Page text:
We beat the alarm by a good half hour and we are up and about at 7:30. We both shower and get dressed in leisurely fashion and we are out the door at 8:55. We are headed for a new venture called Food&Fun that recently opened in Valencia. They offer two hour cooking seminars where you learn to prepare different types and styles of food. Susan took a class on tapas there on September 30 and we are headed back there this morning. Here is a link to their website http://www.foodandfun.es/
Today’s class is entitled “Sopas, guisos y arroces tradicionales de nuestras abuelas”, which translates as traditional soups, stews and rice dishes like our grandmother used to make. This will be a six hour class because it begins with a trip to the Central Market. Today’s guest chef is Jordi Morera Siscar, the head chef at a lovely restaurant called Seu-Xerea. Here is a link to the restaurant’s website http://www.seuxerea.com/page/english/04-photo/photos.htm .
A little after 9:00 AM twenty of us head out to the Central Market. The class consists of men and women, English and Spanish speakers from a variety of backgrounds. Most of the participants live in Valencia and some have driven for almost an hour to get to this class. We enter the market and head straight for the fish counter. It is here we get a lesson on how to select fresh fish. You can tell that a fish is fresh by the stiffness of the body, the condition of the scales and the clarity of the cornea. The condition of the gills is no longer a valid test, since there is a powder that can be used that can restore the proper color to the gills and hide the fact that the fish is rather old. Frozen fish is to be eschewed because freezing breaks down the cells of the fish and also removes the water that was naturally contained within the fish. The result is a dry piece of fish when you cook it. He gives us another lesson on how to tell fresh seafood from frozen and thawed. It is the condition of the antennae that is the clue to look for. He also counsels us to avoid farm raised fish. When you open up a farm raised fish to gut it, you will discover a rather thick layer of fat. Our final lesson deals with the difference between similar fish from different waters and the differences that will cause in both the fish’s exterior and its flesh.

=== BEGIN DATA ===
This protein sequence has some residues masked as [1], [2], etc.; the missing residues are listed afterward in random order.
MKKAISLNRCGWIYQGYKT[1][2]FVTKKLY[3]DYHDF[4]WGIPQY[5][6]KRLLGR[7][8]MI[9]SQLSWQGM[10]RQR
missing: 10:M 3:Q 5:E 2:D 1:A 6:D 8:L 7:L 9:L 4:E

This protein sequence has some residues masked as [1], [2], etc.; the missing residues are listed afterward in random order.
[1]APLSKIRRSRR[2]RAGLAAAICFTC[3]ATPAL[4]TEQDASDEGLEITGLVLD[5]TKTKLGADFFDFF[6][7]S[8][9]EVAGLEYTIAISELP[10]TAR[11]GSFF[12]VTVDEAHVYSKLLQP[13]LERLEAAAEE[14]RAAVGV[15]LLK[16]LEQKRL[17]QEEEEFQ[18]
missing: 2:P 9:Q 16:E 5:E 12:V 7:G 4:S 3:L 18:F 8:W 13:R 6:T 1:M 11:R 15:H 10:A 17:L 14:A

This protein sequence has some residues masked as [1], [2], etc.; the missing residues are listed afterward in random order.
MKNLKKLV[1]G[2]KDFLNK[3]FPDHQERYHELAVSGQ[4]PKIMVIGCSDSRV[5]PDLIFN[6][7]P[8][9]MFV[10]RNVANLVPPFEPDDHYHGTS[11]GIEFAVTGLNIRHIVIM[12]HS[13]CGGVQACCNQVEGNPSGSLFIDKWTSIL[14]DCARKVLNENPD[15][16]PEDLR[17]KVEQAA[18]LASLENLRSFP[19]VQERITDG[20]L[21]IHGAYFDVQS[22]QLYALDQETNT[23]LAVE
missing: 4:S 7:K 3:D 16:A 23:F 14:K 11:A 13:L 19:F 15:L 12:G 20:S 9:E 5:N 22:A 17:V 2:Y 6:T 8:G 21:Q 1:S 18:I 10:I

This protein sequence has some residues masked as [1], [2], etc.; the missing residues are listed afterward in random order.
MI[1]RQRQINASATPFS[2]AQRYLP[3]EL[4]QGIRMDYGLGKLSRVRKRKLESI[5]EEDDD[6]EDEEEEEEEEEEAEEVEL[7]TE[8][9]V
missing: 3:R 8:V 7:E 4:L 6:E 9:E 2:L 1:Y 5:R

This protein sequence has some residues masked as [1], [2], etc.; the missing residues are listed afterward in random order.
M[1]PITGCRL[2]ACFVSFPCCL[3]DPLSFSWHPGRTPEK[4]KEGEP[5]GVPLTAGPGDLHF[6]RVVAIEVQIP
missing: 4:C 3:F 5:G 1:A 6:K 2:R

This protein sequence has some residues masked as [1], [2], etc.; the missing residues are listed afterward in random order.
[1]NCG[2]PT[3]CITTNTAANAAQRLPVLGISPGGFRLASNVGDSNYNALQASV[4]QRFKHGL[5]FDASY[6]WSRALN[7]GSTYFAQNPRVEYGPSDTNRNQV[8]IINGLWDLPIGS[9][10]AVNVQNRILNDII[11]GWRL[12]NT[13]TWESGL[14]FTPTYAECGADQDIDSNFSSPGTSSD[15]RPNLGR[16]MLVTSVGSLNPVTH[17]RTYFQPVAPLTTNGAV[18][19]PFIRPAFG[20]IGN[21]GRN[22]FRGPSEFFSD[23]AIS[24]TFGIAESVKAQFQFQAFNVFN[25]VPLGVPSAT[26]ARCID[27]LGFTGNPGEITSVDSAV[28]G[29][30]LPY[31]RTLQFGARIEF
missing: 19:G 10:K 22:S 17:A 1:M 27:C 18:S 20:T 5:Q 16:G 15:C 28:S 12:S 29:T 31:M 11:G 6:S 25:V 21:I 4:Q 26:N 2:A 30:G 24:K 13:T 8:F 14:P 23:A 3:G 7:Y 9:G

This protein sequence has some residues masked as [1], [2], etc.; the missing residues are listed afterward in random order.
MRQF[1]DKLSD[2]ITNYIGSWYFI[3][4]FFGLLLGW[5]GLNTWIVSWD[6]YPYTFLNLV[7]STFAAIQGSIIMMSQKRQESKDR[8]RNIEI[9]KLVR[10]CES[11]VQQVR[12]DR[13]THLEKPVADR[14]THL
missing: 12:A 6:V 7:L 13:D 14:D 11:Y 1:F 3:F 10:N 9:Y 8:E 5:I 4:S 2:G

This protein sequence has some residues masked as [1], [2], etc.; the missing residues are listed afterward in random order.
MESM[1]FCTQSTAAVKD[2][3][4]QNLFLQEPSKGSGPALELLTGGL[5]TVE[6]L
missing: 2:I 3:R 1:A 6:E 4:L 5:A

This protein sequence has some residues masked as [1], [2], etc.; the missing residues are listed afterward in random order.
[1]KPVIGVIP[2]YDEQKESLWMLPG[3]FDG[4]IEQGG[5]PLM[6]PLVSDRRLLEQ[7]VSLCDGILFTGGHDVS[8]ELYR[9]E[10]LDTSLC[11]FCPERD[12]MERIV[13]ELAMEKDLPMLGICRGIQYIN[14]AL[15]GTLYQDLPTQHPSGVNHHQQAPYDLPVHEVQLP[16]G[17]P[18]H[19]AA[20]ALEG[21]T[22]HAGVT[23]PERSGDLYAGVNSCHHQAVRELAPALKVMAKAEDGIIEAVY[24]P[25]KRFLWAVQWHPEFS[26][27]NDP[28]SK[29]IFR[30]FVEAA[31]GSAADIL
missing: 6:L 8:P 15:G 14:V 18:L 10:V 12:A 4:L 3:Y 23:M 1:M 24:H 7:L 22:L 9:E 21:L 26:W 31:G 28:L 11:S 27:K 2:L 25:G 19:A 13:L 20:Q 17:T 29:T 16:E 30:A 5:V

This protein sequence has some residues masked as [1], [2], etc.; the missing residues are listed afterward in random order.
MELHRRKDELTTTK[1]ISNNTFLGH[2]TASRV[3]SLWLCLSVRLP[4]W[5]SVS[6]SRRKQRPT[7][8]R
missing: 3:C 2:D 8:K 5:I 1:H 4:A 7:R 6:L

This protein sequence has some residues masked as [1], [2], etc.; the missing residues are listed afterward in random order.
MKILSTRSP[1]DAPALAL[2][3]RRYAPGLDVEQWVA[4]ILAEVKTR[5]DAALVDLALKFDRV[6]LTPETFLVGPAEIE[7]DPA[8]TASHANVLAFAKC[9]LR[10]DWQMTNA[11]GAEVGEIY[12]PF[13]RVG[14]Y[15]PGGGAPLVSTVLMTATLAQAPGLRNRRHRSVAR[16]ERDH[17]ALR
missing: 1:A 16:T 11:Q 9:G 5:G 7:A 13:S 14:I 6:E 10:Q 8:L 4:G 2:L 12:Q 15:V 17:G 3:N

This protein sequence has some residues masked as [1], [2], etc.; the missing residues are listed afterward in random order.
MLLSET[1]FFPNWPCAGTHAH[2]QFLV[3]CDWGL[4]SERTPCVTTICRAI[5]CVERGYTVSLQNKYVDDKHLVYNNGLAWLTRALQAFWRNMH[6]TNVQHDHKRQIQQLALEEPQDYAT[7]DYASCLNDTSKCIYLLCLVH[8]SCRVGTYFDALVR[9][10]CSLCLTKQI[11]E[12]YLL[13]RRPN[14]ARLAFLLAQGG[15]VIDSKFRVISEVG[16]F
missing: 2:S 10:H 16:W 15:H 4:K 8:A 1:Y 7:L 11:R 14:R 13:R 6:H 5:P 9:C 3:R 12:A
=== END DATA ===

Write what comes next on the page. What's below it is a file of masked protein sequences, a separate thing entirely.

Lesson two takes place at a fruit and vegetable stand. We learn to differentiate the recently picked produce from that product that his been sitting around for a while. If the roots of a bunch of spinach are black, that means that is was picked a while ago. The condition of the stem of a vegetable is another indicator of freshness. We also learn that a tomato that has ripened on the vine has much less acid than one that was picked green and has ripened with the passage of time. Our next stop is the “pollería where we will select our chicken.
Since we will be making a chicken stock, Jordi asks for some bones to be added to the soup pot. He then picks out a large chicken, yellow in color because it was corn fed, and one that roamed freely in a barnyard. These chickens have not been injected with hormones nor has there been any salt water added to plump them up. The color of the meat is unlike anything I have ever seen in an American supermarket and the taste, I will soon discover, is unlike that of any chicken that I have previously tasted. This is chicken that tastes like chicken!
We now have all our ingredients and we exit the market and head for a café where we will all pause for a coffee. This is another opportunity to chat with other participants in the class and find out a little about them. We pay our bill and then head back to the classroom, which is a five minute walk from the market. We are all equipped with an apron, as well as pencil and a paper. The tables are moved into a horseshoe shape and we all take our seats pencils at the ready. Given the menu of the day, today’s lesson will be lecture style, rather than hands on.